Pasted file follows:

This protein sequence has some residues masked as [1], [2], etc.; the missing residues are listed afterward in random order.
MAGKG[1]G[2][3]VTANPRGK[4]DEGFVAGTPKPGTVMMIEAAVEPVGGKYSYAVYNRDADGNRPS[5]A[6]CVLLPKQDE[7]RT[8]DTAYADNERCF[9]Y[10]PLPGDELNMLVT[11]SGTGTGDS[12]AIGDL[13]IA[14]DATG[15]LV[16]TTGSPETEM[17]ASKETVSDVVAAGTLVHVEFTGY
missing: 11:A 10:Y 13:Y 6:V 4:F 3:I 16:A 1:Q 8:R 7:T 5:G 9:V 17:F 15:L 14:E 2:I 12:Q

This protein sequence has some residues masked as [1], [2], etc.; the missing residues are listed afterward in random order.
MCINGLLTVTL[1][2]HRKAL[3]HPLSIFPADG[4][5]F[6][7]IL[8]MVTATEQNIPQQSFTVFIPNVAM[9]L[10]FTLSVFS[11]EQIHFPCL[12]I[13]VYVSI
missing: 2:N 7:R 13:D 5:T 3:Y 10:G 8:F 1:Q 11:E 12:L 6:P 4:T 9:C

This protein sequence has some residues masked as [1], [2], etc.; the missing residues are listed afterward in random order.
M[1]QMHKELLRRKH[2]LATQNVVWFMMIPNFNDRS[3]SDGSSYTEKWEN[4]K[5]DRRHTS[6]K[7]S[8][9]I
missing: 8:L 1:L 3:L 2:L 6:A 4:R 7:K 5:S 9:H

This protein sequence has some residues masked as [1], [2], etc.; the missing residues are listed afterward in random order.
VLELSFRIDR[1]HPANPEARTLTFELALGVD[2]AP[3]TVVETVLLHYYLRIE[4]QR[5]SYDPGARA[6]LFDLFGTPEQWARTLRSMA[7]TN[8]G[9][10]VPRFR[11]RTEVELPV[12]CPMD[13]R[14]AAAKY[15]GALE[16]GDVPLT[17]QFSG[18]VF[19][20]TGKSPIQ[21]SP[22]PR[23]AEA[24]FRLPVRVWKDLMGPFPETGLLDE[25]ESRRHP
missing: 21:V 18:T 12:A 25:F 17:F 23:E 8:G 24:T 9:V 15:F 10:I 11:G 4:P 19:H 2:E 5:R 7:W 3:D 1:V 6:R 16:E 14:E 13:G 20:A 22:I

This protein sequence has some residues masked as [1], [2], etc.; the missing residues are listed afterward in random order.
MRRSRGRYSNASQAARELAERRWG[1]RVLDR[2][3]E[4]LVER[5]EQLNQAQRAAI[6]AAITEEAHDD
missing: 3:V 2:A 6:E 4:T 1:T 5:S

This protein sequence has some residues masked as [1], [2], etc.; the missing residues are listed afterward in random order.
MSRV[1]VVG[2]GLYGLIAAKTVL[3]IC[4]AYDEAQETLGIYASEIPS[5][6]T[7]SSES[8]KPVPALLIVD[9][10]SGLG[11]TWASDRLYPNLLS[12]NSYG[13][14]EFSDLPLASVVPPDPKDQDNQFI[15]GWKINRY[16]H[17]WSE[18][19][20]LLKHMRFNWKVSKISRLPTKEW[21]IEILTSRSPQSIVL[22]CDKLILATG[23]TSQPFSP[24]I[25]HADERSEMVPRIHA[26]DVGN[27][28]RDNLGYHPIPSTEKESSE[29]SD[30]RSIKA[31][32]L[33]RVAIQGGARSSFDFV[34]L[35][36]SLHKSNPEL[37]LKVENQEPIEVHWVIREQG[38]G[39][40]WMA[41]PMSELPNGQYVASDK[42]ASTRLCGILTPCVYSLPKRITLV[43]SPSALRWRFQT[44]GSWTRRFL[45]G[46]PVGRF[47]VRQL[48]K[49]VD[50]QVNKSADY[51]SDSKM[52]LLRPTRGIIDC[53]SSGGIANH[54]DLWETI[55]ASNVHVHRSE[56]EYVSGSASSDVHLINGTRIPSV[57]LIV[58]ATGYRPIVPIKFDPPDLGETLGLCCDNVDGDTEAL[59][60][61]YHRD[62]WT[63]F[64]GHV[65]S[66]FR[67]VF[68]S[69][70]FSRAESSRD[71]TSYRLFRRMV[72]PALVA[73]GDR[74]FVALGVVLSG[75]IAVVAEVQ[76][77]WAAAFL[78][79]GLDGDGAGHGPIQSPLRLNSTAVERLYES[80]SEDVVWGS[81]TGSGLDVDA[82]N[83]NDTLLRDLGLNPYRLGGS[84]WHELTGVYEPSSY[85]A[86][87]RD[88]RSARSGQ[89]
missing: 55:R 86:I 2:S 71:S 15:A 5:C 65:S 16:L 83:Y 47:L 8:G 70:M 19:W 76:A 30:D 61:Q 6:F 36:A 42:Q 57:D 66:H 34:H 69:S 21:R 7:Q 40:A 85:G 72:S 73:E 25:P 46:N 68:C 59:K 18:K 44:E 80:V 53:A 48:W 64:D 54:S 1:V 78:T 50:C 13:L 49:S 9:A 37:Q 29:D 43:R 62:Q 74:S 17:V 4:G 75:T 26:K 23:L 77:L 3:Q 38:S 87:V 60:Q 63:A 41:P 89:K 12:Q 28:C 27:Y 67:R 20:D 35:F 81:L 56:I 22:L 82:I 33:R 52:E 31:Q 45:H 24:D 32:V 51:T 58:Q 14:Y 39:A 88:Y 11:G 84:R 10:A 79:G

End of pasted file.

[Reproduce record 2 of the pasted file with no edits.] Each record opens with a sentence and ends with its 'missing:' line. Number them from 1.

This protein sequence has some residues masked as [1], [2], etc.; the missing residues are listed afterward in random order.
MCINGLLTVTL[1][2]HRKAL[3]HPLSIFPADG[4][5]F[6][7]IL[8]MVTATEQNIPQQSFTVFIPNVAM[9]L[10]FTLSVFS[11]EQIHFPCL[12]I[13]VYVSI
missing: 2:N 7:R 13:D 5:T 3:Y 10:G 8:F 1:Q 11:E 12:L 6:P 4:T 9:C